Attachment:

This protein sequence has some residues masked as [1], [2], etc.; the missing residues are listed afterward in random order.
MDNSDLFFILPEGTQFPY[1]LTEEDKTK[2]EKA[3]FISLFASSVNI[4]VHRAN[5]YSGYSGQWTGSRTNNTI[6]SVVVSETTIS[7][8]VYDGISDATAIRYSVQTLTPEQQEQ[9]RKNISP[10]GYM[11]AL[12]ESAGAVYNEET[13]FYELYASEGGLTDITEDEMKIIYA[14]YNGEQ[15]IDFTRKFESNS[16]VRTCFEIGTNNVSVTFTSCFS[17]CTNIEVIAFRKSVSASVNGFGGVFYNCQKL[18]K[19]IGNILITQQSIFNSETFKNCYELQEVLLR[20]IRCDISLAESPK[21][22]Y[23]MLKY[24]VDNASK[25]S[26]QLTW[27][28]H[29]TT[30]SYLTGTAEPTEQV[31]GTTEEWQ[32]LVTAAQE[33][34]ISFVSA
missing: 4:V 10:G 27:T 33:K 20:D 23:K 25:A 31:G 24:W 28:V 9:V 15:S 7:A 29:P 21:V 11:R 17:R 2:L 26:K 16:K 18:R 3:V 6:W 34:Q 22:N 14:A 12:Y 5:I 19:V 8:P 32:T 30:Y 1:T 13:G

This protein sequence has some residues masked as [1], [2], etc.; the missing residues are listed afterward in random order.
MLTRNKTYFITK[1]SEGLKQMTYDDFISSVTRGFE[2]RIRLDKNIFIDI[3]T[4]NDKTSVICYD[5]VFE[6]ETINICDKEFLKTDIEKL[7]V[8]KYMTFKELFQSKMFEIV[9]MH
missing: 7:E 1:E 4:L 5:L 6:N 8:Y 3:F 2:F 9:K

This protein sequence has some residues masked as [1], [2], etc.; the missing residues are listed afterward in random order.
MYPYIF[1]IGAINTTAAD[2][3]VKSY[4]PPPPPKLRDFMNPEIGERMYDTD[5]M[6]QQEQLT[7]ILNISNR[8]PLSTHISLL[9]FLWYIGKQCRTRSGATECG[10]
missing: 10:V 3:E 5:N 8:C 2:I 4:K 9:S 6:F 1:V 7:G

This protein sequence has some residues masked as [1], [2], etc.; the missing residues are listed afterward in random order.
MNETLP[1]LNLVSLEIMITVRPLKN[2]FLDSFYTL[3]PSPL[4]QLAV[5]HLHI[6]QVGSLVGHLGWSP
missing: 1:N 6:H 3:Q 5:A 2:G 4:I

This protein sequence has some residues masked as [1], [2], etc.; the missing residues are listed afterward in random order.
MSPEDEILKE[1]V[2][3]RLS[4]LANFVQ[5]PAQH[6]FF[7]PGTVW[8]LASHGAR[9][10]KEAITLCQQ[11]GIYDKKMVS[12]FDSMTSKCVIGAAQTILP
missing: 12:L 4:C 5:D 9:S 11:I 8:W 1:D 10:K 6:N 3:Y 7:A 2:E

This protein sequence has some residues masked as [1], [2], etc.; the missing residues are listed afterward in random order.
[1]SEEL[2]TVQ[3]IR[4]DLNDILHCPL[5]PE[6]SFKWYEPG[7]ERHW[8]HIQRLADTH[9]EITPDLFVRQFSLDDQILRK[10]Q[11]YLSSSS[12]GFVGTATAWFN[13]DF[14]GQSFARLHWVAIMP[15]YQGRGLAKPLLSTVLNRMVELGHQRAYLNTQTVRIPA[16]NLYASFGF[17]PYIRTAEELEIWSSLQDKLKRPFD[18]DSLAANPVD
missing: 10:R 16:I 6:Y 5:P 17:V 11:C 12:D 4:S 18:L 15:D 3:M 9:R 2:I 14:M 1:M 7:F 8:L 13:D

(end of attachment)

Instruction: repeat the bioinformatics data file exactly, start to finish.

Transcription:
This protein sequence has some residues masked as [1], [2], etc.; the missing residues are listed afterward in random order.
MDNSDLFFILPEGTQFPY[1]LTEEDKTK[2]EKA[3]FISLFASSVNI[4]VHRAN[5]YSGYSGQWTGSRTNNTI[6]SVVVSETTIS[7][8]VYDGISDATAIRYSVQTLTPEQQEQ[9]RKNISP[10]GYM[11]AL[12]ESAGAVYNEET[13]FYELYASEGGLTDITEDEMKIIYA[14]YNGEQ[15]IDFTRKFESNS[16]VRTCFEIGTNNVSVTFTSCFS[17]CTNIEVIAFRKSVSASVNGFGGVFYNCQKL[18]K[19]IGNILITQQSIFNSETFKNCYELQEVLLR[20]IRCDISLAESPK[21][22]Y[23]MLKY[24]VDNASK[25]S[26]QLTW[27][28]H[29]TT[30]SYLTGTAEPTEQV[31]GTTEEWQ[32]LVTAAQE[33][34]ISFVSA
missing: 4:V 10:G 27:T 33:K 20:D 23:K 25:A 31:G 24:W 28:V 9:V 15:S 7:A 29:P 21:V 11:R 17:R 2:L 26:K 16:K 18:R 3:V 6:W 34:Q 22:N 14:A 12:Y 5:I 19:V 8:P 32:T 30:Y 1:T 13:G

This protein sequence has some residues masked as [1], [2], etc.; the missing residues are listed afterward in random order.
MLTRNKTYFITK[1]SEGLKQMTYDDFISSVTRGFE[2]RIRLDKNIFIDI[3]T[4]NDKTSVICYD[5]VFE[6]ETINICDKEFLKTDIEKL[7]V[8]KYMTFKELFQSKMFEIV[9]MH
missing: 7:E 1:E 4:L 5:L 6:N 8:Y 3:F 2:F 9:K

This protein sequence has some residues masked as [1], [2], etc.; the missing residues are listed afterward in random order.
MYPYIF[1]IGAINTTAAD[2][3]VKSY[4]PPPPPKLRDFMNPEIGERMYDTD[5]M[6]QQEQLT[7]ILNISNR[8]PLSTHISLL[9]FLWYIGKQCRTRSGATECG[10]
missing: 10:V 3:E 5:N 8:C 2:I 4:K 9:S 6:F 1:V 7:G

This protein sequence has some residues masked as [1], [2], etc.; the missing residues are listed afterward in random order.
MNETLP[1]LNLVSLEIMITVRPLKN[2]FLDSFYTL[3]PSPL[4]QLAV[5]HLHI[6]QVGSLVGHLGWSP
missing: 1:N 6:H 3:Q 5:A 2:G 4:I

This protein sequence has some residues masked as [1], [2], etc.; the missing residues are listed afterward in random order.
MSPEDEILKE[1]V[2][3]RLS[4]LANFVQ[5]PAQH[6]FF[7]PGTVW[8]LASHGAR[9][10]KEAITLCQQ[11]GIYDKKMVS[12]FDSMTSKCVIGAAQTILP
missing: 12:L 4:C 5:D 9:S 11:I 8:W 1:D 10:K 6:N 3:Y 7:A 2:E

This protein sequence has some residues masked as [1], [2], etc.; the missing residues are listed afterward in random order.
[1]SEEL[2]TVQ[3]IR[4]DLNDILHCPL[5]PE[6]SFKWYEPG[7]ERHW[8]HIQRLADTH[9]EITPDLFVRQFSLDDQILRK[10]Q[11]YLSSSS[12]GFVGTATAWFN[13]DF[14]GQSFARLHWVAIMP[15]YQGRGLAKPLLSTVLNRMVELGHQRAYLNTQTVRIPA[16]NLYASFGF[17]PYIRTAEELEIWSSLQDKLKRPFD[18]DSLAANPVD
missing: 10:R 16:I 6:Y 5:P 17:V 11:C 12:D 4:S 18:L 15:D 3:M 9:R 2:I 14:M 1:M 7:F 8:L 13:D